...The larvae spin a silken tube or case to protect them from the environment and natural enemies.
I had me a clothes moth larva!!!

Suddenly, I didn't find pet #2 to be any fun at all. I didn't put any food in his jar. I didn't give him any tissue. I didn't watch him. He's in that jar still just because I didn't want him to freely roam in my house. And I don't know if he's alive or dead.

I can't stand to kill him.

But, for some reason, I'm okay with letting him starve to death in that jar.

The eeewwwwwww factor is high and I am wondering how many more of these I'll find and what fabrics in my house are being eaten as I type this.

What's even more fascinating than this bug is the process that I go through that lets me decide which life is worth supporting and which life I am willing to let die.

Me = Ms. God

We do give ourselves the power to support life or take it away - with bugs and with all of life. We can decide that we don't like someone's behavior so we put him on death row. We don't like the government or actions of a country - or the fact that they have something that we want - so we starve the people through blockades or trade embargoes. Or we just bomb them to smithereens. Or both!

You may say, Ah, but Carol, this was only a bug and it could be harming your extravagantly expensive designer wool sweater (if I had one). And I'd reply, Ah but Reader, some say, as they justify war, that those are only people with a weird religion and government and they could be harming our extravagantly expensive superior lifestyle.

At what point would I be willing to justify the death of someone else in order to preserve my life or my way of life?

Obviously, eating my clothes is a line you'd better not cross over...

posted by Carol at 7:44 AM 12 comments

Monday, January 05, 2009

99 Things

Things you've already done: bold
Things you want to do: italicize
Things you haven't done and don't want to - leave in plain font

1. Started your own blog.

2. Slept under the stars. - I love it and want to do it more often.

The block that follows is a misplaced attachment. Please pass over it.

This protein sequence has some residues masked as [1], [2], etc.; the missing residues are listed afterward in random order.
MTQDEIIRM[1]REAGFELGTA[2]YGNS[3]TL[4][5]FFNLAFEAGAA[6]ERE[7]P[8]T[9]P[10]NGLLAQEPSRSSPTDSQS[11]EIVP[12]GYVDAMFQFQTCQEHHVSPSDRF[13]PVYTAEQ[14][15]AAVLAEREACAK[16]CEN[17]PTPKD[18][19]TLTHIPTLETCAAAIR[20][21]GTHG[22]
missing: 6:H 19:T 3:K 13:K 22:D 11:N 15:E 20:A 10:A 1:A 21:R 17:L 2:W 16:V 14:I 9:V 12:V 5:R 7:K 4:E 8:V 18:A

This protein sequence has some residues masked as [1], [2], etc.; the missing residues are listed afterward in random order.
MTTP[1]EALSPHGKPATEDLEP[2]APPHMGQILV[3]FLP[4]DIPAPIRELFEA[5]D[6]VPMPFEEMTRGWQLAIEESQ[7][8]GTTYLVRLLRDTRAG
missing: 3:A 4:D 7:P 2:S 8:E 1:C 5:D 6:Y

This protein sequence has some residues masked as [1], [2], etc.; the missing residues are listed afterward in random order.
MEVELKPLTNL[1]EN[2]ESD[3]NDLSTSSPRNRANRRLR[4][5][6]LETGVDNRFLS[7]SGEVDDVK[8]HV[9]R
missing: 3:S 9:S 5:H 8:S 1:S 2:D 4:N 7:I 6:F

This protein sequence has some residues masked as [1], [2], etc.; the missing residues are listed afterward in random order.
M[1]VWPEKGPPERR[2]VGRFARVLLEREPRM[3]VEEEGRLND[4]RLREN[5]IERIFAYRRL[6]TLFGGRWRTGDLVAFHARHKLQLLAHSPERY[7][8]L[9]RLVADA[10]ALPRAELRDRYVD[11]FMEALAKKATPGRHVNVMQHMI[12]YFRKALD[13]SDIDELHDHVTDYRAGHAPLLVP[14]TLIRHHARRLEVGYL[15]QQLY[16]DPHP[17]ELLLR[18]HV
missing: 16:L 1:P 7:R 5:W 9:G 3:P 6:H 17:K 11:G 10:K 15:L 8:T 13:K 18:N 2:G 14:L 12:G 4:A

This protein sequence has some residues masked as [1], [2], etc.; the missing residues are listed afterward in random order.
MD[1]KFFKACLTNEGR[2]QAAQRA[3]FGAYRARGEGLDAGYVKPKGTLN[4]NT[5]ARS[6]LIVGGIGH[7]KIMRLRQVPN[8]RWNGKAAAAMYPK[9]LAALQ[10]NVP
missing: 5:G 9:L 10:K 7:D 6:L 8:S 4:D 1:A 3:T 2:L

3. Played in a band. - OK. How about violin in a 5th grade orchestra?

4. Visited Hawaii

5. Watched a meteor shower

6. Given more than you can afford to charity.

7. Been to Disneyland/World - Disneyland in the '70s.

8. Climbed a mountain - a few, including 8 or 9 that are over 14,000 feet.

9. Held a praying mantis

10. Sang a solo. - No way and NO WAY!

11. Bungee jumped. - ditto above

12. Visited Paris.

13. Watched a lightning storm at sea.

14. Taught yourself an art from scratch.

15. Adopted a child.

16. Had food poisoning.

17. Walked to the top of the Statue of Liberty

18. Grown your own vegetables.

19. Seen the Mona Lisa in France.

20. Slept on an overnight train

21. Had a pillow fight.

22. Hitch hiked

23. Taken a sick day when you're not ill. - Not sure, but most likely, when I was a single parent and exhausted.

24. Built a snow fort

25. Held a lamb.

26. Gone skinny dipping. - The last time was about 14 years ago - in hot springs in New Mexico.

27. Run a marathon. - I've only run a half-marathon

28. Ridden a gondola in Venice.

29. Seen a total eclipse.

30. Watched a sunrise or sunset.

31. Hit a home run - I think that you have to play baseball for this to happen, don't you?

32. Been on a cruise

33. Seen Niagara Falls in person

34. Visited the birthplace of your ancestors

35. Seen an Amish community.

36. Taught yourself a new language

37.Had enough money to be truly satisfied.

38. Seen the Leaning Tower of Pisa in person

39. Gone rock climbing. - Won't be doing that again...

40. Seen Michaelangelo's David in person.

41. Sung Karaoke.

42. Seen Old Faithful Geyser erupt.

43. Bought a stranger a meal in a restaurant.

44. Visited Africa.

45. Walked on a beach by moonlight.

46. Been transported in an ambulance. - but I wasn't the patient; I rode with my 18 month-old-son who had had a febrile seizure

47. Had your portrait painted. - And I'd do this why?

48. Gone deep sea fishing

49. Seen the Sistine Chapel in person.

50. Been to the top of the Eiffel Tower in Paris

51. Gone scuba diving

52. Kissed in the rain. - Probably

53. Played in the mud.

54. Gone to a drive-in theater. - almost every date with my high school boyfriend was at a drive-in theater... ;-)

55. Been in a movie.

56. Visited the Great Wall of China

57. Started a business

58. Taken a martial arts class

59. Visited Russia

60. Served at a soup kitchen

61. Sold Girl Scout cookies

62. Gone whale watching

63. Gotten flowers for no reason.

64. Donated blood.